Why Would Hachette Sell Elle to Hearst?
Keith Kelly reports today that Paris-based Lagardére is in talks with Hearst Corp. about taking over the US operations of fashion Hachette’s flagship magazine Elle. He estimates the value of the influential fashion title at $200MM. Elle has recently been cited in the trades as a singular bright spot in an otherwise blighted sector – most recently getting attention for selling more ad pages than Conde Nast rival Vogue.
Fashion magazines, which last week released their ad tallies for the all-important September issues, are having a very tough year as high-end luxury advertisers and retailers sharply cut back on ad spending amid the recession.
Through the August issue, Elle was down 20 percent to 1,099.5 ad pages, according to Media Industry Newsletter, giving it a brief lead over industry standard Vogue for the first eight months of 2009. However, Vogue, with 427 ad pages in September, passed Elle to regain the lead. Through September, Vogue has about 1,476 pages, compared with Elle’s 1,428, according to preliminary estimates.
Still, the fact that the race is thisclose is a boon to Elle and its editor-in-chief, Robbie Myers, since the magazine has never come close to beating the segment leader, which is led by Anna Wintour.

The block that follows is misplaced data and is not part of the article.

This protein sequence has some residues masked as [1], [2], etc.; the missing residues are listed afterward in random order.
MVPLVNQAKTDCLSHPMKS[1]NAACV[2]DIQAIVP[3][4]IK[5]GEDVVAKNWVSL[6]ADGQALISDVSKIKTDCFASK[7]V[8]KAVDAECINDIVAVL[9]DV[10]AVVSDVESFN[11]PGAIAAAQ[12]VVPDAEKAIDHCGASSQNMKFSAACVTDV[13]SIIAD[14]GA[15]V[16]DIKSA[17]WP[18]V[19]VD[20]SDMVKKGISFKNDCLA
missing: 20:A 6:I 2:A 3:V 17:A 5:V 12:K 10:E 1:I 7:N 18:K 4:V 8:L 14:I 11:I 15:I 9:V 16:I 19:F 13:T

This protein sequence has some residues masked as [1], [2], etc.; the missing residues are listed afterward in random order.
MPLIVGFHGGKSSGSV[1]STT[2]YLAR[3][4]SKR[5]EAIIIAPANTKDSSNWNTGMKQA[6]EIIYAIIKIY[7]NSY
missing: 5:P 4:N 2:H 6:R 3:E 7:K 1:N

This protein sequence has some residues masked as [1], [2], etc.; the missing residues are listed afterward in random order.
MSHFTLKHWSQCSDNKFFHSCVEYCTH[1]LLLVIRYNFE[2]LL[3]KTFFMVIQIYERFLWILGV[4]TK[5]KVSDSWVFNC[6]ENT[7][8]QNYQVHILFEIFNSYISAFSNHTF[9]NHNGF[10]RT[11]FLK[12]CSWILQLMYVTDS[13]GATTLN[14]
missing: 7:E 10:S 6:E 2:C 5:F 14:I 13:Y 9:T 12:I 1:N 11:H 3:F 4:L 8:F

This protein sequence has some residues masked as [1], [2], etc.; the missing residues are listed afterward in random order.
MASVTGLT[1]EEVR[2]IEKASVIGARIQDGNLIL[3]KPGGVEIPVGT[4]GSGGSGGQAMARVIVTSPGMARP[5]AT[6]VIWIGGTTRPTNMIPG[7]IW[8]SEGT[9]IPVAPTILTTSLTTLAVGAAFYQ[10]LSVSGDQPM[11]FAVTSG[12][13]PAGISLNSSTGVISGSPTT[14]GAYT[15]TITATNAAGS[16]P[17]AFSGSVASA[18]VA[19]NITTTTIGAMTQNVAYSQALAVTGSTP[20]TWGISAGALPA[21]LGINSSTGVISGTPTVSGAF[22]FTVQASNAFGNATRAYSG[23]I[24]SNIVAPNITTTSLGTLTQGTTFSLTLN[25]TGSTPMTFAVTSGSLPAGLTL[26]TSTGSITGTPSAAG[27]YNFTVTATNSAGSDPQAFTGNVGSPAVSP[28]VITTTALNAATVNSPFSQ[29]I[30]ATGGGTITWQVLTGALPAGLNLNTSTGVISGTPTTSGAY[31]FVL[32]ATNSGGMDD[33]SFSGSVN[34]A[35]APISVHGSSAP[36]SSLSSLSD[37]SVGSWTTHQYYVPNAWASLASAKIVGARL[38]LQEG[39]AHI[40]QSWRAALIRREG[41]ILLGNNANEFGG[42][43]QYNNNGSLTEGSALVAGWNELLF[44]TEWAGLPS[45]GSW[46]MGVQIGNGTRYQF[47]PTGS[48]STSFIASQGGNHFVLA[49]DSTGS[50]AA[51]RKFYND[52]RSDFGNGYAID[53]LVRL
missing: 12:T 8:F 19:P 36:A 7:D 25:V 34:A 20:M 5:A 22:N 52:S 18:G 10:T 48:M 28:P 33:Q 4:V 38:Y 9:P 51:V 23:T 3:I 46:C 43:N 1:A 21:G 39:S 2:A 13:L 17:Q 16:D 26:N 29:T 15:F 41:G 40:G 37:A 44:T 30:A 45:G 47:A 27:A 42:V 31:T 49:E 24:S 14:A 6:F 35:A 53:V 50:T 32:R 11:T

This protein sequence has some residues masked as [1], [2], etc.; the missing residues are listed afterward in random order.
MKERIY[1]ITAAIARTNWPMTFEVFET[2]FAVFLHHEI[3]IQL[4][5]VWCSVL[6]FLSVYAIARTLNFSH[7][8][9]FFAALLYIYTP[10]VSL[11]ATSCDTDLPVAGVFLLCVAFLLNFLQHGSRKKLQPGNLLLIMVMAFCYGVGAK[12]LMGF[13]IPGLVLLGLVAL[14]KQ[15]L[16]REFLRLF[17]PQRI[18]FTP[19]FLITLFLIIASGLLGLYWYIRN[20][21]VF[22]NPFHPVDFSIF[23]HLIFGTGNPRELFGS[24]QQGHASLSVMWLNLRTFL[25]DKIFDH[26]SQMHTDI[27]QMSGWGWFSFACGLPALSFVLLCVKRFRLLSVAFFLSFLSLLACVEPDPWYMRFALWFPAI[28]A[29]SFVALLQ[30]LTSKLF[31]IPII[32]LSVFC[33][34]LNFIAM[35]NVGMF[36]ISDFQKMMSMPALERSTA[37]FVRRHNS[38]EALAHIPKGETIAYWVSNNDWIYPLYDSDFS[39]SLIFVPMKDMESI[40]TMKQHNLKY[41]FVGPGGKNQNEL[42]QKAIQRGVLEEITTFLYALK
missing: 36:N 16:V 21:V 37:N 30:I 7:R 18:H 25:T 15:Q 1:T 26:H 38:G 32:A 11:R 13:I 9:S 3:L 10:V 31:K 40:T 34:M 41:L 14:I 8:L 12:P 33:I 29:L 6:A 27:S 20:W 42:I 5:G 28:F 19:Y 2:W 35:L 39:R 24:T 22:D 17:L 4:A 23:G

If rumors are true, why would Hachette want to sell off a profitable magazine that is on its way up? Perhaps because it’s one of the few titles of value that that they can use for liquidation. Publishing companies are looking to acquire magazines that make money, a rare breed in this current economic climate.
Many consider the selling off of successful title to be a drastic action for a publishing company in need of cash – something we could be seeing much more of in the future. Will Time Inc. look to sell InStyle? Will Conde Nast sell Glamour? If so, who will buy them? Bruce Wasserstein can only purchase so many titles.
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